Archive for the ‘Tech/web/mobile’ Category

J-blip: high school girls with ‘tuba guns’

Friday, June 7th, 2013

Japanese students have sparked yet another inspired photo meme. This time they’ve put a new twist on the Makankosappo meme that went viral a few months ago. Using “tuba guns” (チューバ砲 “Chuuba Hou”), school band members appear to be blasting one another away with their instruments.

A French horn is just as explosive, and as is the drum section.

The tuba guns are just the latest in a string of memes that have swept across Japan and beyond as kids create their own versions of each photo craze. In a recent Tweet Beat, we talked about an “Attack on Titan” meme that shows some impressive staging skills, making students appear to be eating each other. We also shared this recreation of “The Death of Socrates,” which has received some 21 thousand retweets.

Hungry for more? These sideways-studying scholars show that being a Japanese student doesn’t have to mean all work and no play. They might even have time for a round of Quidditch à la Harry Potter after school.

Interest in final resting places never dies

Thursday, April 4th, 2013

Can't afford prime real estate in Aoyama Cemetery? Have we go a deal for you.

Can’t afford prime real estate in Aoyama Cemetery? Have we got a deal for you.

With graveyards often located on the outskirts of cities, visiting the family grave to perform memorial services can be somewhat of a mission for busy families. But new businesses have now eased the burden for many with new “graveyards” built within office blocks conveniently located in cities. Nowadays these crypts can even be visited virtually by those who are physically unable or too busy to make the trip.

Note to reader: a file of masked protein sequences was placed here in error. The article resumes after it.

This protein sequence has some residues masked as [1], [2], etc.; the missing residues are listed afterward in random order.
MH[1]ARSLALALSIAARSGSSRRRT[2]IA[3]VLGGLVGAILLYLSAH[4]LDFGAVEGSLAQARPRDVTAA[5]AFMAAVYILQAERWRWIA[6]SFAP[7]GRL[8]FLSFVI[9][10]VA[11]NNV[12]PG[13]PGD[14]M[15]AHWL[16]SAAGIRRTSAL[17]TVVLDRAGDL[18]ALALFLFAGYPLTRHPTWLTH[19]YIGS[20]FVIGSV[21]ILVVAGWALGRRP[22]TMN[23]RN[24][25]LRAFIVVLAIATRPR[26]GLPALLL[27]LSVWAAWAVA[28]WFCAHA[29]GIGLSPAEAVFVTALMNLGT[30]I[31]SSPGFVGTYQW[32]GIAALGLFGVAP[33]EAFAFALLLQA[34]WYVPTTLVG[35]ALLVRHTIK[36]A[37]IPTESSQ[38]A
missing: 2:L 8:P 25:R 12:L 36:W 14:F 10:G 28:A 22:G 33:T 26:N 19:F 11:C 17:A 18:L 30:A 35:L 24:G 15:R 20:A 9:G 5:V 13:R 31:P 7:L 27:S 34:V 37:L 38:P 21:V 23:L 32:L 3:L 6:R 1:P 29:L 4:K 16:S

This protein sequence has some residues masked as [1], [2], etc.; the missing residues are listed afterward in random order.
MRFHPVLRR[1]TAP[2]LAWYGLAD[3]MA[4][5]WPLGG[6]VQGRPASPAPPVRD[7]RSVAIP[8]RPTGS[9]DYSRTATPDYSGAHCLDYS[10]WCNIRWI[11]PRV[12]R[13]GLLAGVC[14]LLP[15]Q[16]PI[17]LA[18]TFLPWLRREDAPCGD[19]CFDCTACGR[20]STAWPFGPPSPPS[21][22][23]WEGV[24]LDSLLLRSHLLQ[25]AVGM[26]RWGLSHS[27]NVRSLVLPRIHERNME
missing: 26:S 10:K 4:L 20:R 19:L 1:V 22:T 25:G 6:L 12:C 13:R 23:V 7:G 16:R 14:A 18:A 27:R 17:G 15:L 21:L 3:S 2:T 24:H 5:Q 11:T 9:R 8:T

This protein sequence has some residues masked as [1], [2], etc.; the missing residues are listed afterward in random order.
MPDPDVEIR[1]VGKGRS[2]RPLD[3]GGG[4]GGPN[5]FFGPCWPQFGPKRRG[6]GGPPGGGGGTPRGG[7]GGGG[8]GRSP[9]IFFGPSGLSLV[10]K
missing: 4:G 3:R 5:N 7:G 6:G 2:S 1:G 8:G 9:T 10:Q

Syunkei-ji high-tech crypt offers virtual memorial services for busy relatives

Syunkei-ji high-tech crypt offers virtual memorial services for busy relatives

The high-tech graveyard business is growing, according to a recent article in the Yomiuri. Scheduled to open its doors in 2014, a six-story crypt just five minutes’ walk from Shinjuku Station will offer 7,000 spaces to store the ashes of loved ones. Built on prime real estate, the project indicates that it is potentially more profitable to rent out space in a building for “burial” slots rather than for offices or apartments. A similar crypt opened in 2009 in Machiya in Tokyo’s Arakawa Ward has now filled 70 per cent of its 3,400 capacity.

Two kinds of new-school cemeteries are now crowding the final resting place market. The first is the simple “coin locker” variety where remains are stored in a slender box that family members can visit. The second is more high tech. Activated with an electronic key card, a robotic arm retrieves the funereal urn of a loved one from a storage shelf and places it in a special booth. Relatives can perform memorial services in peace as photos of loved ones are displayed on the screen above them.

Burial slots in these buildings go for far less than a plot in a traditional cemetery and have the added convenience that family members can get to them easily and even fit in a spot of shopping or some lunch afterward. Those too busy to get there can take advantage of virtual memorial services offered by organizations like Syunkei-ji. When you log in to make your visit, a priest chants sutras as you pray for your relative from the comfort of your own home.

In a final resting place side-note, visiting old school graveyards has become a popular pastime for some Japanese, as has the  hobby of visiting the graves of celebrities. Enthusiasts trade info on the web , take guided tours offered by volunteers and consult books such as “Tour the Graves of Celebrities all over Japan.”

A team of volunteer guides at Zoshigaya Cemetery in Toshima Ward, Tokyo, show visitors the graves of famous people such as writers Natsume Soseki and Kafu Nagai. According to Asahi Shimbun, visitors come from as far away as Shizuoka. They’re not only interested in seeing the graves, but are also drawn to the peaceful environment of these old-fashioned graveyards.

April Fool’s in Japan — the joke’s on you

Monday, April 1st, 2013